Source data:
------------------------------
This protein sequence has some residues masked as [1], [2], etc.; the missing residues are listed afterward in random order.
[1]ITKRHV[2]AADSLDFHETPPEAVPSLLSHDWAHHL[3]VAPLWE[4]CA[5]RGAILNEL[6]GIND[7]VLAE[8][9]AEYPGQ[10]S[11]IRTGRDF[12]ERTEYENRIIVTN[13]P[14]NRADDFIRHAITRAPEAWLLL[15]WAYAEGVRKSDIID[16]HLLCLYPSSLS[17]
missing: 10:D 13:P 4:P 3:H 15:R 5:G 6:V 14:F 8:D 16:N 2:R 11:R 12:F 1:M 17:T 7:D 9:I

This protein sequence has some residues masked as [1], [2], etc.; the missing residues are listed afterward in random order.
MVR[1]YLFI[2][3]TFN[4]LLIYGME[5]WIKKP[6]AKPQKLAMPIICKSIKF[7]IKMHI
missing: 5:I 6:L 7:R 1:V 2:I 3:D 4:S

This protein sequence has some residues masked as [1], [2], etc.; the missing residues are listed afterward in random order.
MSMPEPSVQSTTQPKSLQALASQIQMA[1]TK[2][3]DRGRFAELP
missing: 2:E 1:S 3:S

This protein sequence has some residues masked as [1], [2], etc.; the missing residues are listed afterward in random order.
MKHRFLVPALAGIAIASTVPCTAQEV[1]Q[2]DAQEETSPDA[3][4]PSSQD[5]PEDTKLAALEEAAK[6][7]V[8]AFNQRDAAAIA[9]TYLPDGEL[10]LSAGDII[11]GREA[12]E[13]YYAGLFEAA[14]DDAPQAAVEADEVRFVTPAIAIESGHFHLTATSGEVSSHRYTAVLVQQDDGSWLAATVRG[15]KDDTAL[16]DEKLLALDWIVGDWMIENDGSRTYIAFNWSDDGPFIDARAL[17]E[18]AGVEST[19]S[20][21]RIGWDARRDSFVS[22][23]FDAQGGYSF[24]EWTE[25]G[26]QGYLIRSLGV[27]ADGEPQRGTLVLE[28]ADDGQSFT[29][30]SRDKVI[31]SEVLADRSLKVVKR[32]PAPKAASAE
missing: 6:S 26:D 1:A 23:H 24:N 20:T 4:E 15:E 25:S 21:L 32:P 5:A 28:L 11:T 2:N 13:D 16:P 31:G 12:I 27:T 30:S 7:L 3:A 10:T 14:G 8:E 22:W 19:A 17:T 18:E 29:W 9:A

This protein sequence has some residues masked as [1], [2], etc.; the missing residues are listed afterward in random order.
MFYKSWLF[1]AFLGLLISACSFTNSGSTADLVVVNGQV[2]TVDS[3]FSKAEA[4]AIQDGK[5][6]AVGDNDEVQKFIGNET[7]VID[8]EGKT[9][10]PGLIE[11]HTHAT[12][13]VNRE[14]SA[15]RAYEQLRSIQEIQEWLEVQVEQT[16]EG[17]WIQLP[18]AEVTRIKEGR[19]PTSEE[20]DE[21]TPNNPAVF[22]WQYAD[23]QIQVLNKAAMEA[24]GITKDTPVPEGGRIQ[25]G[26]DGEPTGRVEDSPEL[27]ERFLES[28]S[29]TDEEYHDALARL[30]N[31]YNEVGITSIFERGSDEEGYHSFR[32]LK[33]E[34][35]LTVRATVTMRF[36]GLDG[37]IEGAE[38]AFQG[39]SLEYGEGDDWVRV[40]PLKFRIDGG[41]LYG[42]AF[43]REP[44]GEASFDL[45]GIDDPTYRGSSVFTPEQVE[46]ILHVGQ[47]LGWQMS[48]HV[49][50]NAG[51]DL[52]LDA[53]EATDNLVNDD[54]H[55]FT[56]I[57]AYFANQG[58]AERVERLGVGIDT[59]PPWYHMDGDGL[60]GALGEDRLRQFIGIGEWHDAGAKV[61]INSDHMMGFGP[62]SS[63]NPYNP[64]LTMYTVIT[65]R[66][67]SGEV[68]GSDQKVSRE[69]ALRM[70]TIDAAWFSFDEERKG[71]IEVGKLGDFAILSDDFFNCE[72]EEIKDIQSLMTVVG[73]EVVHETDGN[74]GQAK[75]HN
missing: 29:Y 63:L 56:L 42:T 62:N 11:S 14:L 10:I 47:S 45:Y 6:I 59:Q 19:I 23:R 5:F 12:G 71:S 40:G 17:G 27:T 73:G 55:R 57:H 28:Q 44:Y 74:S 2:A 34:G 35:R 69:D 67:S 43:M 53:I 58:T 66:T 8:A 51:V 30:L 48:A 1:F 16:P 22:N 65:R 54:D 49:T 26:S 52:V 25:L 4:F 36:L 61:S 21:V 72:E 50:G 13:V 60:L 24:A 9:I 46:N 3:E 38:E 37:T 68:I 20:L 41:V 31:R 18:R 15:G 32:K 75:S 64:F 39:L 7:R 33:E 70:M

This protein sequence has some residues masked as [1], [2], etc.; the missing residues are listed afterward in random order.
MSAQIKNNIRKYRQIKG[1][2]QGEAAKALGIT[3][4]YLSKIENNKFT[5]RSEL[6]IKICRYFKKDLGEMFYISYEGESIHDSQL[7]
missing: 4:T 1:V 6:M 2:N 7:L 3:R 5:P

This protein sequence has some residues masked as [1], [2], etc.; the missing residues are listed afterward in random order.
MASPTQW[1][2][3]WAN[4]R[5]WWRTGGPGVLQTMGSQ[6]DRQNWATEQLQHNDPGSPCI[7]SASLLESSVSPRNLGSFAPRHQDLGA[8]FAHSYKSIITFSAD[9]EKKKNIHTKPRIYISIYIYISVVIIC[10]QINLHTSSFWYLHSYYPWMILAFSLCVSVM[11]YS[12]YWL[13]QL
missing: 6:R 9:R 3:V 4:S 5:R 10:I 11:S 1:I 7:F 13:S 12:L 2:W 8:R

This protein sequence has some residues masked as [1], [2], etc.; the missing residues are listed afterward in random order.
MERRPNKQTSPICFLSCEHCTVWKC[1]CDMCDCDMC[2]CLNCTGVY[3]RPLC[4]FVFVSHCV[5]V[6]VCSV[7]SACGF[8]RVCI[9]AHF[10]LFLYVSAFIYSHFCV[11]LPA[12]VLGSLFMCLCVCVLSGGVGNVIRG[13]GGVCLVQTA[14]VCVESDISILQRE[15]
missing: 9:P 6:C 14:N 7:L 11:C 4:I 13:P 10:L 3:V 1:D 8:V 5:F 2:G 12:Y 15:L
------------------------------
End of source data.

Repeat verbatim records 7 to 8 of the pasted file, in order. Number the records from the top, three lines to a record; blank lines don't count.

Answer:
This protein sequence has some residues masked as [1], [2], etc.; the missing residues are listed afterward in random order.
MASPTQW[1][2][3]WAN[4]R[5]WWRTGGPGVLQTMGSQ[6]DRQNWATEQLQHNDPGSPCI[7]SASLLESSVSPRNLGSFAPRHQDLGA[8]FAHSYKSIITFSAD[9]EKKKNIHTKPRIYISIYIYISVVIIC[10]QINLHTSSFWYLHSYYPWMILAFSLCVSVM[11]YS[12]YWL[13]QL
missing: 6:R 9:R 3:V 4:S 5:R 10:I 11:S 1:I 7:F 13:S 12:L 2:W 8:R

This protein sequence has some residues masked as [1], [2], etc.; the missing residues are listed afterward in random order.
MERRPNKQTSPICFLSCEHCTVWKC[1]CDMCDCDMC[2]CLNCTGVY[3]RPLC[4]FVFVSHCV[5]V[6]VCSV[7]SACGF[8]RVCI[9]AHF[10]LFLYVSAFIYSHFCV[11]LPA[12]VLGSLFMCLCVCVLSGGVGNVIRG[13]GGVCLVQTA[14]VCVESDISILQRE[15]
missing: 9:P 6:C 14:N 7:L 11:C 4:I 13:P 10:L 3:V 1:D 8:V 5:F 2:G 12:Y 15:L